There are some travel memories which are indelible. One of them is receiving books from strangers. I would like to share 2 such experiences:
1.Paro, Bhutan (2016)
I was waiting for my flight back to Kolkata from the world’s most beautiful airport when I saw an American couple reading 2 copies of the same book. It was entitled The Bhutanese Guide to Happiness: 365 proverbs from the World’s Happiest Nation. Instantly I opened the Amazon app to book a copy of it for myself. The internet was not working so I pluck up the courage to ask one of them if I could have a look at the book. We booklovers are quite shameless when it comes to reading books.
Indeed I spent over10 minutes reading and fidgeting with the book. I guess George(as was the stranger’s name which I came to know later) understood something and blindly said “Hey, you can keep the book. We have an extra copy which we received as a present from the hotel that we stayed at”. Initially I hesitated for quite a few minutes for an affirmative “yes”, but finally I did nod my head with a whole-hearted thank you. I didn’t know how to express myself. There is some peculiar sense of belonging when you receive books as gifts wrapped with travel memories in a foreign land from a stranger.
George left this amazing note for me which I still cherish even today:
I hope this book brings you much wisdom, happiness and peace.
The world needs these things very much.
George – from San Francisco, USA.
2. Trivandrum, Kerala, India (2018)
I was doing some window shopping along the coastline of Kovalam beach when I came across quite a few Kashmiri handloom stores like Oriental Arts Emporium, Kashmir exotic, Kashmir creations, Kashmir boutique. I was stunned to see so many of these Kashmiri residents travelling a distance of more than 2500 km to sell their produce. I went to one such shop to buy some papier-mâché stuff when I was taken aback to see the amazing collection of books the shopkeeper had. These old books were also on sale. I picked up a certain book enitled Travels in Kashmir by Brigid Keenan. When I was about to buy it, the young shopkeeper literally pounced on me and snatched away the book. He said that this particular one was not for sale and that I had to select another one for purchase. I told him that I wanted this one badly. But he went on refusing. He instead started diverting my attention to pashmina shawls, carpets and junk jewellery. I only had that book in mind. When I asked as to why this particular novel was so close to him, he gave a tearful reply “It reminds me of my beautiful valley and hometown”. He further went on to narrate as to how he was behind bars for a few days in the Kashmir valley during the ongoing riots and how his parents had forcefully sent him to the southernmost part of India from the extreme north to secure their shawl business. He told me how it takes almost five days to travel from Kashmir to Kerala and what a beautiful train journey it is. This young lad had already spent 6 years in Kerala and joked about how much darker he had become in God’s Own Country after coming from Paradise on Earth!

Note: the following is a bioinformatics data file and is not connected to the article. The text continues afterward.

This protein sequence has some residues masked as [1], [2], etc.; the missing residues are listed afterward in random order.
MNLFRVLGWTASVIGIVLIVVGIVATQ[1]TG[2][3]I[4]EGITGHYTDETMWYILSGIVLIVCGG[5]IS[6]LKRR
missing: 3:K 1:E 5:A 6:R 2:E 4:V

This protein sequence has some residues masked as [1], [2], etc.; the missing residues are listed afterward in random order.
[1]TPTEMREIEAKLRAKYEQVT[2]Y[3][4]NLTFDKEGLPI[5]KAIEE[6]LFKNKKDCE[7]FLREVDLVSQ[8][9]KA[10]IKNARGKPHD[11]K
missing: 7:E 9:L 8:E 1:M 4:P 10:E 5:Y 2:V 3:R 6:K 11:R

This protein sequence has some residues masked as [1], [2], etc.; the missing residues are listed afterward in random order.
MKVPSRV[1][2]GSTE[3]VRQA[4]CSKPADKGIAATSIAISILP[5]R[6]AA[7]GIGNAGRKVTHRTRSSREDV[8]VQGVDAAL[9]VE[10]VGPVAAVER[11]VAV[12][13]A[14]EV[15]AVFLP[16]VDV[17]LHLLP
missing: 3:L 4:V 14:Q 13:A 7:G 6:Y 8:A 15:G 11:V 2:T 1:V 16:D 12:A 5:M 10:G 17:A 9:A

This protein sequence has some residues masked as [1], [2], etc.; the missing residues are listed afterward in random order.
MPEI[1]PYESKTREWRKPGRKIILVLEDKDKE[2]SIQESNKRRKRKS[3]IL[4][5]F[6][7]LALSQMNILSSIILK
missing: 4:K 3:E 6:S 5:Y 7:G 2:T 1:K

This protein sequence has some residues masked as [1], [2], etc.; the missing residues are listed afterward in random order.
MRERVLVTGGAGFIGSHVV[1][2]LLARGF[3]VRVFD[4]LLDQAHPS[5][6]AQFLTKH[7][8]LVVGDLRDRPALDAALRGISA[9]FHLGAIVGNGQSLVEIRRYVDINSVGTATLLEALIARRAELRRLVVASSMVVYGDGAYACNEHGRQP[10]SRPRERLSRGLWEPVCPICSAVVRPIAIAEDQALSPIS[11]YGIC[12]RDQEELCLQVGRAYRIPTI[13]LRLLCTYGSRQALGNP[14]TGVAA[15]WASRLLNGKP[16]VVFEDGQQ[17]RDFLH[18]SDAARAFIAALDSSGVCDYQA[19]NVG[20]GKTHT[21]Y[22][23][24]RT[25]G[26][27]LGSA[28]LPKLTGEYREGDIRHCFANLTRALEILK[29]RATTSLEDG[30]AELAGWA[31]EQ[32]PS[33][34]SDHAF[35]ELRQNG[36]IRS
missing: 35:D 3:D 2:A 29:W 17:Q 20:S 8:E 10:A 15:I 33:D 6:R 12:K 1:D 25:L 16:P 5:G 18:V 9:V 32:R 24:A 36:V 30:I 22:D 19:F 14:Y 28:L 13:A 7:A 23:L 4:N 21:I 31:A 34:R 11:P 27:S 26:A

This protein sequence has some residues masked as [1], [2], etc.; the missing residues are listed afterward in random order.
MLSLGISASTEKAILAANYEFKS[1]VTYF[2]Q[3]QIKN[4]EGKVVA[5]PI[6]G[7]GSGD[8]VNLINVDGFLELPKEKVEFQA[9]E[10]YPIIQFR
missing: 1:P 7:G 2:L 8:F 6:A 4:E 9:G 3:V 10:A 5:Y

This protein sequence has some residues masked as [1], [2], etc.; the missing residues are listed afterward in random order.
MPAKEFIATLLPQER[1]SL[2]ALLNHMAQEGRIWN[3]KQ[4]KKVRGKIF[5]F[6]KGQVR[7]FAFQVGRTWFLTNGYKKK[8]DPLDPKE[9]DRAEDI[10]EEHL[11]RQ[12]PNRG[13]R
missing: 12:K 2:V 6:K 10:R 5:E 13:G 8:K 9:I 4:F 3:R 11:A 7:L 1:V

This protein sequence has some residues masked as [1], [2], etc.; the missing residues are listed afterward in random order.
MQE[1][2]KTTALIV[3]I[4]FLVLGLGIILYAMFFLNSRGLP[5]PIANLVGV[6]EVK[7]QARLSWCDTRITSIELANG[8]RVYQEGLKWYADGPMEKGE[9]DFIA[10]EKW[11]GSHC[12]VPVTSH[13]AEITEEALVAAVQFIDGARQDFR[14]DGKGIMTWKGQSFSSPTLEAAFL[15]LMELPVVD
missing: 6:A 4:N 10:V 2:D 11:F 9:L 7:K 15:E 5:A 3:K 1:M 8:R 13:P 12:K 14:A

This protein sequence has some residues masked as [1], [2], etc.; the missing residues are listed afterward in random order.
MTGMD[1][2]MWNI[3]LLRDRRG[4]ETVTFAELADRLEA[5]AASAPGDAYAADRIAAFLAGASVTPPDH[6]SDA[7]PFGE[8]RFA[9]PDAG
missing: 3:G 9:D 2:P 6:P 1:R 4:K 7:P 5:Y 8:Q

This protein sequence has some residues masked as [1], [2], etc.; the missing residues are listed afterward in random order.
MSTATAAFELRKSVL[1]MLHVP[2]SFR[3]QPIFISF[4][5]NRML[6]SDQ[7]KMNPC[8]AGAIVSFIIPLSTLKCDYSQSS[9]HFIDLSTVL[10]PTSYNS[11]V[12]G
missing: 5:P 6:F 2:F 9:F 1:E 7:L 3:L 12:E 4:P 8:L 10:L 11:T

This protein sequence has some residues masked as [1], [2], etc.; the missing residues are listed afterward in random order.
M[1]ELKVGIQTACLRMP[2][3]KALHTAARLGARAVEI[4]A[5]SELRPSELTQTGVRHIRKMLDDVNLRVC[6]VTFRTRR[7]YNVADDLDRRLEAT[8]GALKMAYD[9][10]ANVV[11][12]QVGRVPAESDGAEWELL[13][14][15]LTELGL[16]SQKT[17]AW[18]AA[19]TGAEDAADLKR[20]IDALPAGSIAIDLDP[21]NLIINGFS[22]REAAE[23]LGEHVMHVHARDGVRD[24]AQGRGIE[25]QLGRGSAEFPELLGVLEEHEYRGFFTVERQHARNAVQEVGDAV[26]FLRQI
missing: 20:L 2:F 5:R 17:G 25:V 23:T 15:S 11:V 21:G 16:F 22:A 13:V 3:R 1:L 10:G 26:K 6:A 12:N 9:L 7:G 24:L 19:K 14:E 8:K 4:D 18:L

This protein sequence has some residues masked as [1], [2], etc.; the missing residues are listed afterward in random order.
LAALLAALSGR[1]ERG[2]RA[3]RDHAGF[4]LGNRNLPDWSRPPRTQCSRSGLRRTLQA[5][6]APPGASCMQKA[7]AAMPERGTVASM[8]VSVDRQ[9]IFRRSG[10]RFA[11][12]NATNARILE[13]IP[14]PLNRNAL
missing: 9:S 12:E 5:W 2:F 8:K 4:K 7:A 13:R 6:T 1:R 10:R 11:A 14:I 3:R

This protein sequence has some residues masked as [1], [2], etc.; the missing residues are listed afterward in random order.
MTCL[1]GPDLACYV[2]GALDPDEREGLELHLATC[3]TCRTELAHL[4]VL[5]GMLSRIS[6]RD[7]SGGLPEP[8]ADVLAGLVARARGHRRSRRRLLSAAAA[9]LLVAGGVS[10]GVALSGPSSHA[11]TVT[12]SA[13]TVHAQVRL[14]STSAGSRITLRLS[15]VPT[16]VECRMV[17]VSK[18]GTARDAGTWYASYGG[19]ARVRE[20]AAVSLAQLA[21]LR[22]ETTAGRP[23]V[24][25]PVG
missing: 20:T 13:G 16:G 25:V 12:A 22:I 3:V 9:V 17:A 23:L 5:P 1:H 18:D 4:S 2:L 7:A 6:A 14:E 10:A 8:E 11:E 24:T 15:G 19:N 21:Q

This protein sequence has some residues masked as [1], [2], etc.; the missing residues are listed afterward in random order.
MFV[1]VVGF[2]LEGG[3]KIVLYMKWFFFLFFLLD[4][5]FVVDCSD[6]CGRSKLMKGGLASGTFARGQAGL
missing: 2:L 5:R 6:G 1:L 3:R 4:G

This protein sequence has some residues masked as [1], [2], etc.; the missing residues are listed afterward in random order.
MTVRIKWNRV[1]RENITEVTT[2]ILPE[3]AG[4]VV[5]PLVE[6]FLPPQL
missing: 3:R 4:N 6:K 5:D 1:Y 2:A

Always the best travel memories never come in the form of material objects or souvenirs, they come in the form of emotions and stories narrated by the locals themselves. I never bought that book. I only spared 2 hours of my life that quaint handloom store to experience a slice of life travelling from Kashmir to Kanyakumari! It was truly priceless.